Andrea Buccellati said the company has been evolving its watches, for example by adding lacquered details on its timepieces with exquisite tulle decorations to achieve younger and more wearable designs.
At the same time, it has seen increased demand for its silver objects. “Staying at home, obliged by the lockdowns and restrictions imposed by the COVID-19 pandemic, has stimulated a desire for silverware — which has long been one of our strengths,” he said. Silver shells, or special gift sets for Christmas, are also best-selling items.
While maintaining some craftsmanship that dates back to the Renaissance, Buccellati continues to innovate, underscored the creative director. “We work on our one-of-a-kind jewels, where we can express our creativity and craft, we evolve our iconic designs but each year we also have a themed collection of between 20 and 30 pieces,” he said. In 2021, the latter will be inspired by Impressionist art and colors, he revealed.
While he admitted that “everything slowed down” this year, impacted by the pandemic, Buccellati did not have problems in securing supplies and continued to work with a network of artisans who have been loyal to the brand for generations.
Richemont’s funds are allowing Buccellati to increase production and to expand its store network. Six units are expected to open next year — a London flagship and five stores in China, including one in Hong Kong.
There are 50 monobrand stores, of which 23 are boutiques and others are shops-in-shop and corners, and 150 multibrands that carry Buccellati. “We want our distribution to remain selective, and not open stores for the sake of it,” he said.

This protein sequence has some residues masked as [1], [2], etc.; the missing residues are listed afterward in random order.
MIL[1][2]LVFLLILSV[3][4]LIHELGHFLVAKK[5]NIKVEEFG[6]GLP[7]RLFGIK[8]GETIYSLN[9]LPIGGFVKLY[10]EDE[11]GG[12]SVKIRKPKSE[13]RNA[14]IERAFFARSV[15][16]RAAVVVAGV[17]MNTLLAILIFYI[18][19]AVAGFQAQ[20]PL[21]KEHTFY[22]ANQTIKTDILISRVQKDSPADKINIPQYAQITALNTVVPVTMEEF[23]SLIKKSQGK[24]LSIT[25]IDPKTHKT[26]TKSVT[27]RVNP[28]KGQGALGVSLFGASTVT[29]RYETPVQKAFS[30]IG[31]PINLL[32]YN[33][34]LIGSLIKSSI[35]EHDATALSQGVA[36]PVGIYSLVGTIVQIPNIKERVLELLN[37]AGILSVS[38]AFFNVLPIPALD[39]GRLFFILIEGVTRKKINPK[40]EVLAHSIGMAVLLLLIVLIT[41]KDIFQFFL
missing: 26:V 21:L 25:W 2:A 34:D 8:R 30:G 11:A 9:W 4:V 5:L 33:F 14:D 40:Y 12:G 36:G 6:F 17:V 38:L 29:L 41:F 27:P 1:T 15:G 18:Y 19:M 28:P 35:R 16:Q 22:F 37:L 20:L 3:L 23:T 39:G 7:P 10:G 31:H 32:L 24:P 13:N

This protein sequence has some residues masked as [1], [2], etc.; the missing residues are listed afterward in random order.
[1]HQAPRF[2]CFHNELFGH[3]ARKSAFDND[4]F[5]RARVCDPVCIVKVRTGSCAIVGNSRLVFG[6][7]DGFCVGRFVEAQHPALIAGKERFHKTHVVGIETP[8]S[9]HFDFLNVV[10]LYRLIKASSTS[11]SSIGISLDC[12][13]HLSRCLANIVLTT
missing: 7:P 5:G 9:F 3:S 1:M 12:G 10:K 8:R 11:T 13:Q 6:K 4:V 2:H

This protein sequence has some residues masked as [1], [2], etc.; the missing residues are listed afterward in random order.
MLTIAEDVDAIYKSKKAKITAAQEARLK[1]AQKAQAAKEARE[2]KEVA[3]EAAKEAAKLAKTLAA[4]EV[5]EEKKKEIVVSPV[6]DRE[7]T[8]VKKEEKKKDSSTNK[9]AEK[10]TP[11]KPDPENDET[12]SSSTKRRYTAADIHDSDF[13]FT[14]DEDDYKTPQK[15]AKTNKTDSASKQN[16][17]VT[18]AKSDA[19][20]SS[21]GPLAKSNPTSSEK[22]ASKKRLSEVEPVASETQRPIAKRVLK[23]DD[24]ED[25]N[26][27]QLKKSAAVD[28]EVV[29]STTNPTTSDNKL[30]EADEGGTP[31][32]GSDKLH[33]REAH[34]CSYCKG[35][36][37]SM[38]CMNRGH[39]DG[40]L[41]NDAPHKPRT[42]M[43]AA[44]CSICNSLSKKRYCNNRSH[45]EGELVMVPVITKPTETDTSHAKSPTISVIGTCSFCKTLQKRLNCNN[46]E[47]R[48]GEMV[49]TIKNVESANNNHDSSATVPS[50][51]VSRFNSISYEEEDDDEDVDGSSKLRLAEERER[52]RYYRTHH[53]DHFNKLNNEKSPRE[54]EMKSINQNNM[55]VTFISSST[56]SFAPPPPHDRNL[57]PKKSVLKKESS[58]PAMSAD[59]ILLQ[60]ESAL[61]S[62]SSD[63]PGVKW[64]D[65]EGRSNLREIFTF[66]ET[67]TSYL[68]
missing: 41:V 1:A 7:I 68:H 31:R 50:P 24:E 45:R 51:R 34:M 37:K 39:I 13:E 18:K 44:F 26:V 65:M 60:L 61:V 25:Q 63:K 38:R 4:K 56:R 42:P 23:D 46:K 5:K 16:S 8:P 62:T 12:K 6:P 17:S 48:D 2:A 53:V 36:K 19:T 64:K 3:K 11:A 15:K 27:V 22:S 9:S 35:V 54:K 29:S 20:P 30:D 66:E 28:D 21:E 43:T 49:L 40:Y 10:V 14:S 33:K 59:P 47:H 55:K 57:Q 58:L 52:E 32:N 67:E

In addition, Buccellati has taken control of distribution in Japan and it will open its first monobrand store in Tokyo next April.
The U.S. is historically Buccellati’s number-one market, and Asia has emerged as its second. Business is balanced, though, said Brozzetti, as one-third of sales comes from the U.S., one third from Asia Pacific and one third from Europe, Eastern Europe and the Middle East.
Last summer, “proving Richemont’s commitment,” the group reunited the family and bought the last branch of the extensive web of Mario Buccellati heirs that remained outside the brand: the Federico Buccellati store in Rome’s luxury street Via Condotti, which is reopening at the end of the month.
Brozzetti is aware of the importance of selling online and said that Buccellati is redesigning its web site, which is expected to be ready in mid-2021 and to be more interactive. “We are focusing on an omnichannel business in each area, Europe and the Middle East, the U.S. and Asia,” he said, noting that Buccellati was one of the first jewelry brands to sell on Net-a-porter starting in 2017.
“We see customers buying across all our price ranges and from around the world,” remarked Brozzetti.
Buccellati is also available on Feng Mao, the joint venture established between Richemont and Alibaba last year. It also works with the likes of Neiman Marcus and Harrods in both physical and online stores.